Biology:Kunzea ericifolia

From HandWiki
Short description: Species of flowering plant

Kunzea ericifolia growing near Lake Seppings
Scientific classification edit
Kingdom: Plantae
Clade: Tracheophytes
Clade: Angiosperms
Clade: Eudicots
Clade: Rosids
Order: Myrtales
Family: Myrtaceae
Genus: Kunzea
K. ericifolia
Binomial name
Kunzea ericifolia
leaves and flowers

Kunzea ericifolia, commonly known as spearwood, native tree or yellow kunzea, or as kitja boorn, poorndil or condil by the Noongar people,[1] is an erect woody evergreen shrub that is endemic to Western Australia. It has soft green linear leaves and spherical heads of usually yellow flowers in spring.


Kunzea ericifolia is a woody erect shrub, often multi-stemmed,[2] that can grow to a height of 6 metres[3][4] but is typically about 2 metres (7 ft) tall. The long and slender stems divide from the base, and continue to divide into finer, flexible and narrowly angled branches. The shrub has a crown of soft pale green foliage. The leaf are simple in structure with linear form growing to a length of about 10 millimetres (0 in) with a width of 1 millimetre (0 in). Flowering occurs in spring (July to December) and produces small round flower approximately 10 millimetres (0 in) in diameter. The globular blossom is perfumed and yellow, cream or white in color and occurs in clusters and the ends of branches.[5] Flowers are followed by small single celled fruits that contain many small seed that are dispersed once the fruit is ripe. The bark is fibrous, rough and grey in colour, often peeling in layers from the stem.

Taxonomy and naming

Spearwood was first formally described in 1812 by James Edward Smith who gave it the name Metrosideros ericifolia from a specimen collected by Archibald Menzies during the Vancouver expedition's stop at King George Sound in 1791. The description was published in The Cyclopedia edited by Abraham Rees.[6] When he published his description of the genus Kunzea in 1828, Ludwig Reichenbach referred to Kunzea ericifolia but did not validly publish the name. However, in 1840 Gustav Heynhold published the name in Alphabetische und Synonymische Aufzahlung der in den Jahren 1840 bis 1846 in den europäischen Gärten eingeführten Gewächse nebst Angabe ihres Autors.[7] The specific epithet (ericifolia) is a reference to the apparent similarity of the leaves of this species to those of Erica in the family Ericaceae.[3]


Kunzea ericifolia is found in the Southwest Australia region. Populations of this species are found as far north as Gingin and as far east as Bremer Bay on the south coast. The largest populations occur around Albany. Many communities are found along the coast-line.[5] A southeastern population is found in the Fitzgerald River National Park. Stands are often found in transition areas between wetlands and drier regions.[3]

The name of the suburb Spearwood in Perth is taken from K. ericifolia. When the developer James Morrison sub-divided the area in 1897 creating the Spearwood Garden Estate it was the first time the name was used.[8]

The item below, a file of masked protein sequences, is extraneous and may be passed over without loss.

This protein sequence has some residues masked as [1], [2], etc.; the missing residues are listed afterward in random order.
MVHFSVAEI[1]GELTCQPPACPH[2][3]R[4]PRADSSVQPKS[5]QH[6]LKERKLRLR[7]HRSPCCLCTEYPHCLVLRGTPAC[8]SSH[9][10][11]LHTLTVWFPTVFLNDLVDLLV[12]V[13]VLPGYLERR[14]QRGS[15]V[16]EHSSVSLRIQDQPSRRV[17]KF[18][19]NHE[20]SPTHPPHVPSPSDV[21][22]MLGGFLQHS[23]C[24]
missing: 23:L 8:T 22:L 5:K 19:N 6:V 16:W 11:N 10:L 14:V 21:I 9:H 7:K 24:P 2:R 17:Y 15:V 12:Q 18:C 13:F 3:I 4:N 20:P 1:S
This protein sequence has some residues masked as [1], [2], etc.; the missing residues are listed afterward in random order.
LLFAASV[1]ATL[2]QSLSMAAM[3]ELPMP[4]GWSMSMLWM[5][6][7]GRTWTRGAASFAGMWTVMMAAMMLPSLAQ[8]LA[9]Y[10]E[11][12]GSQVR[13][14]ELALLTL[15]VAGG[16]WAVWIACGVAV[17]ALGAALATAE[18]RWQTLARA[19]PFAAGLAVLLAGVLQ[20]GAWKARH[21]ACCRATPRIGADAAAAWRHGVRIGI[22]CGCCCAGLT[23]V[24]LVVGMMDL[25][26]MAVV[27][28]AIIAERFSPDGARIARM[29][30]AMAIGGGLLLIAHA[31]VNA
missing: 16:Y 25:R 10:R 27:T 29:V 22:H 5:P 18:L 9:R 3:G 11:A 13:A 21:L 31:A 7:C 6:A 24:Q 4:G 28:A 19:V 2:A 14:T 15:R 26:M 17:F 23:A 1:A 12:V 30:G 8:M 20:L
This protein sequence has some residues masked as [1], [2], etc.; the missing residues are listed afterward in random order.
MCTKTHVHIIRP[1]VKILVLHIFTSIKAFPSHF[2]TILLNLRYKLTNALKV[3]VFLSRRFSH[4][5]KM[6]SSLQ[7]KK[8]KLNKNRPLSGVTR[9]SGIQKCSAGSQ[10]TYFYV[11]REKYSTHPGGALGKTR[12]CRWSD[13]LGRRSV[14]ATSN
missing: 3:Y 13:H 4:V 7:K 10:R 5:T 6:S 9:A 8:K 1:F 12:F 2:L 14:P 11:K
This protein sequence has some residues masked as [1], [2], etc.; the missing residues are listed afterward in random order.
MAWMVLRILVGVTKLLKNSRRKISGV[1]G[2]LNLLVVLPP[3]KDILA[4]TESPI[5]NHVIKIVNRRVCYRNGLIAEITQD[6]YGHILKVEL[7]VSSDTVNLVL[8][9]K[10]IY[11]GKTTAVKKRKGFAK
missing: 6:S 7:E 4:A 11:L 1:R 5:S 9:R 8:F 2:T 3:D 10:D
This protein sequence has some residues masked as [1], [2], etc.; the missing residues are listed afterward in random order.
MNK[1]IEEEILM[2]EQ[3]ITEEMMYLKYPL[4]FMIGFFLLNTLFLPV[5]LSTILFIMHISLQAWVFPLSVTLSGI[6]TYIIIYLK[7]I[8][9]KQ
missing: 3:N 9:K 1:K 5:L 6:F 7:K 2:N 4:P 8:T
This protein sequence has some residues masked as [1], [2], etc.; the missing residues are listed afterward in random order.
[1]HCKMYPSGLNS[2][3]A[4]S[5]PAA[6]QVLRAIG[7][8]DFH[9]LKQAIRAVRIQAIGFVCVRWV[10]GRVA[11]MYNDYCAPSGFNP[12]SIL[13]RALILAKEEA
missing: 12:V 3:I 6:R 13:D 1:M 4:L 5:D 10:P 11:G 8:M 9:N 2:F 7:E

Kunzea ericifolia grows in sandy well drained soil. Found to grow in peaty soils, quartzite and grey sand. Grows well in moist conditions and along the margins of watercourses, lakes and seasonally wet swamps. Can also be found growing amongst rocks in more open and elevated positions. Requires good drainage and a sunny or slightly shaded position. It is ideally suited to mediterranean conditions, can withstand a moderate frost and will grow in more humid conditions.

K. ericifolia is susceptible to bushfire, which will destroy a thicket, however the seedlings can quickly repopulate an area after these events. The stands are often composed of plants of a similar age and size for this reason. The species can form dense thickets and produces large amounts of leaf litter, an environment occupied by a diverse range of orchid species that includes two rare hammer orchids. The stands also provide shelter to fauna, the New Holland honeyeater builds its nests amongst the branches.[3]


Use in horticulture

The plant has been cultivated for many years as an ornamental plant, though not as commonly as other species of Kunzea. It is easily propagated by seed or by cutting and considered to have greater potential as a garden plant than is currently recognised.[3]

Indigenous use

As the name "spearwood" suggests, the plant was often used to make spears for hunting game.[1]

Other uses

Studies have found that Kunzea ericifolia contains a powerful natural insecticide (called ericfolione) that has been extracted from the plant using hexane.[9] The stems are used in commercial gardens as supports for climbing plants, for fencing and the construction of craypots. These uses have made the species vulnerable to illegal harvesting.[3]

The early colonists used the plant to make a native tea that was considered refreshing but also used as a tonic. More recently it has been used to make bean poles inn market gardens and construct craypots.[1]


Wikidata ☰ Q6445180 entry